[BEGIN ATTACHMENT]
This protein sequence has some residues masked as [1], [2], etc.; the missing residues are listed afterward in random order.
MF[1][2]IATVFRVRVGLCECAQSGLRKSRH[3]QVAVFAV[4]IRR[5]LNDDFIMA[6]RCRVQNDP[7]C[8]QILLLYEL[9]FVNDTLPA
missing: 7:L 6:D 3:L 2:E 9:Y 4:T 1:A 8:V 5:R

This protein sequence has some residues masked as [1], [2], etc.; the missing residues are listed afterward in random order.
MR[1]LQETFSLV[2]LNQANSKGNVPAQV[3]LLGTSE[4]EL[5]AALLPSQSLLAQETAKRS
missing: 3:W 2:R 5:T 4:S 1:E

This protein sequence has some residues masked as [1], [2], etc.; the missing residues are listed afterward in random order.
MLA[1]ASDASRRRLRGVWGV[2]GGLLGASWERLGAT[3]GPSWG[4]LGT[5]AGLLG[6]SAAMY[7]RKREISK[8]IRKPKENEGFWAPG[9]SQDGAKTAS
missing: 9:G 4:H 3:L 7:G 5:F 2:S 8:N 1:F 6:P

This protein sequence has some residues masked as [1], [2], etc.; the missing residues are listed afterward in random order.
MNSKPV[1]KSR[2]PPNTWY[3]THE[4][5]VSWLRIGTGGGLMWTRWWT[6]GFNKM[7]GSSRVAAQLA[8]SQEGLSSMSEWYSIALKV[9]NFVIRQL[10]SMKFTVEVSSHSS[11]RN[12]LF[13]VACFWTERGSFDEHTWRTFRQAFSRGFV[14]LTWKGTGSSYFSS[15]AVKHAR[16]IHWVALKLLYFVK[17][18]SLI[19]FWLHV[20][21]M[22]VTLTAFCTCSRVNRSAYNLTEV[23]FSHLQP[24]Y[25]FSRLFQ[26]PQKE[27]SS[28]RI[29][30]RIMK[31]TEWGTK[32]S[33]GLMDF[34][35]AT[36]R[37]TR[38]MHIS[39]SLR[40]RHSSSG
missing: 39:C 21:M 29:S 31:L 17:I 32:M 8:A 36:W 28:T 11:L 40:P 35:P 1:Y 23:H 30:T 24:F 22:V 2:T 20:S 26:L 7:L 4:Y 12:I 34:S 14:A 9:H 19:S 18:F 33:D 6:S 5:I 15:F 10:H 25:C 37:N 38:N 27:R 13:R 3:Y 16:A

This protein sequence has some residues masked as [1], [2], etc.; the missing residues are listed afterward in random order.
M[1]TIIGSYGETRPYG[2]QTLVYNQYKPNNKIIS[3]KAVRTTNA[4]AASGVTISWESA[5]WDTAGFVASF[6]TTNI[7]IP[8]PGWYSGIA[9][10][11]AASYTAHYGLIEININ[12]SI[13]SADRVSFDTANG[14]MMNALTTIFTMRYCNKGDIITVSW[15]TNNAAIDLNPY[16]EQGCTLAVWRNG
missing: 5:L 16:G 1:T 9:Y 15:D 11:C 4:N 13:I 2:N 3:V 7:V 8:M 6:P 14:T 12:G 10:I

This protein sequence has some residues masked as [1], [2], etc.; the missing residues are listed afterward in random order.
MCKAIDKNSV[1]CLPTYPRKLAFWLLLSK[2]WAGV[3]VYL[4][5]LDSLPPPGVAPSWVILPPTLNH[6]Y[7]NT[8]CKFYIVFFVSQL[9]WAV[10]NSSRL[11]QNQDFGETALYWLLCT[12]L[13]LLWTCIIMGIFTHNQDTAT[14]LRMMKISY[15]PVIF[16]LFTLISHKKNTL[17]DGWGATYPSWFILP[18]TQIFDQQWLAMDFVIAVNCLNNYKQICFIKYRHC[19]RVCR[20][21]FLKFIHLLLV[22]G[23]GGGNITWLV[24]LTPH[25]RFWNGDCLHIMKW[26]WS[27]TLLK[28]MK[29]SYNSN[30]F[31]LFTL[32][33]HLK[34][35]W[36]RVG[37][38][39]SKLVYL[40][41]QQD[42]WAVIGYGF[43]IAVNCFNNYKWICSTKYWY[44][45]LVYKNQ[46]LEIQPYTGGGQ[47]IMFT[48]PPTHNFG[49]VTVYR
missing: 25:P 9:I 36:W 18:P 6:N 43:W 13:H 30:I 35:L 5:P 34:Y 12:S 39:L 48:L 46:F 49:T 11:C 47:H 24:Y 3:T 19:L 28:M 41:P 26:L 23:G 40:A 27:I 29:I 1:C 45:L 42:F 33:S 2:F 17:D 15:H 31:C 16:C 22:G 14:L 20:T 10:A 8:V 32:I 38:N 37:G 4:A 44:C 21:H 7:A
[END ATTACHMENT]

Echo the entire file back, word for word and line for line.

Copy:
This protein sequence has some residues masked as [1], [2], etc.; the missing residues are listed afterward in random order.
MF[1][2]IATVFRVRVGLCECAQSGLRKSRH[3]QVAVFAV[4]IRR[5]LNDDFIMA[6]RCRVQNDP[7]C[8]QILLLYEL[9]FVNDTLPA
missing: 7:L 6:D 3:L 2:E 9:Y 4:T 1:A 8:V 5:R

This protein sequence has some residues masked as [1], [2], etc.; the missing residues are listed afterward in random order.
MR[1]LQETFSLV[2]LNQANSKGNVPAQV[3]LLGTSE[4]EL[5]AALLPSQSLLAQETAKRS
missing: 3:W 2:R 5:T 4:S 1:E

This protein sequence has some residues masked as [1], [2], etc.; the missing residues are listed afterward in random order.
MLA[1]ASDASRRRLRGVWGV[2]GGLLGASWERLGAT[3]GPSWG[4]LGT[5]AGLLG[6]SAAMY[7]RKREISK[8]IRKPKENEGFWAPG[9]SQDGAKTAS
missing: 9:G 4:H 3:L 7:G 5:F 2:S 8:N 1:F 6:P

This protein sequence has some residues masked as [1], [2], etc.; the missing residues are listed afterward in random order.
MNSKPV[1]KSR[2]PPNTWY[3]THE[4][5]VSWLRIGTGGGLMWTRWWT[6]GFNKM[7]GSSRVAAQLA[8]SQEGLSSMSEWYSIALKV[9]NFVIRQL[10]SMKFTVEVSSHSS[11]RN[12]LF[13]VACFWTERGSFDEHTWRTFRQAFSRGFV[14]LTWKGTGSSYFSS[15]AVKHAR[16]IHWVALKLLYFVK[17][18]SLI[19]FWLHV[20][21]M[22]VTLTAFCTCSRVNRSAYNLTEV[23]FSHLQP[24]Y[25]FSRLFQ[26]PQKE[27]SS[28]RI[29][30]RIMK[31]TEWGTK[32]S[33]GLMDF[34][35]AT[36]R[37]TR[38]MHIS[39]SLR[40]RHSSSG
missing: 39:C 21:M 29:S 31:L 17:I 32:M 8:A 36:W 28:T 11:L 40:P 35:P 1:Y 23:H 30:T 24:F 22:V 2:T 20:S 26:L 7:L 4:Y 12:I 34:S 14:A 9:H 19:S 18:F 33:D 6:S 5:I 15:F 10:H 25:C 37:N 38:N 27:R 13:R 3:Y 16:A

This protein sequence has some residues masked as [1], [2], etc.; the missing residues are listed afterward in random order.
M[1]TIIGSYGETRPYG[2]QTLVYNQYKPNNKIIS[3]KAVRTTNA[4]AASGVTISWESA[5]WDTAGFVASF[6]TTNI[7]IP[8]PGWYSGIA[9][10][11]AASYTAHYGLIEININ[12]SI[13]SADRVSFDTANG[14]MMNALTTIFTMRYCNKGDIITVSW[15]TNNAAIDLNPY[16]EQGCTLAVWRNG
missing: 5:L 16:G 1:T 9:Y 15:D 11:C 4:N 13:I 2:N 3:V 7:V 8:M 6:P 14:T 12:G 10:I

This protein sequence has some residues masked as [1], [2], etc.; the missing residues are listed afterward in random order.
MCKAIDKNSV[1]CLPTYPRKLAFWLLLSK[2]WAGV[3]VYL[4][5]LDSLPPPGVAPSWVILPPTLNH[6]Y[7]NT[8]CKFYIVFFVSQL[9]WAV[10]NSSRL[11]QNQDFGETALYWLLCT[12]L[13]LLWTCIIMGIFTHNQDTAT[14]LRMMKISY[15]PVIF[16]LFTLISHKKNTL[17]DGWGATYPSWFILP[18]TQIFDQQWLAMDFVIAVNCLNNYKQICFIKYRHC[19]RVCR[20][21]FLKFIHLLLV[22]G[23]GGGNITWLV[24]LTPH[25]RFWNGDCLHIMKW[26]WS[27]TLLK[28]MK[29]SYNSN[30]F[31]LFTL[32][33]HLK[34][35]W[36]RVG[37][38][39]SKLVYL[40][41]QQD[42]WAVIGYGF[43]IAVNCFNNYKWICSTKYWY[44][45]LVYKNQ[46]LEIQPYTGGGQ[47]IMFT[48]PPTHNFG[49]VTVYR
missing: 25:P 9:I 36:W 18:P 6:N 43:W 13:H 30:I 35:L 5:P 34:Y 12:S 39:L 48:L 46:F 49:T 11:C 47:H 24:Y 3:T 19:L 28:M 41:P 26:L 23:G 40:A 27:I 29:I 1:C 45:L 42:F 33:S 2:F 17:D 15:H 31:C 16:C 22:G 14:L 20:T 10:A 8:V 32:I 38:N 37:G 4:A 44:C 21:H 7:A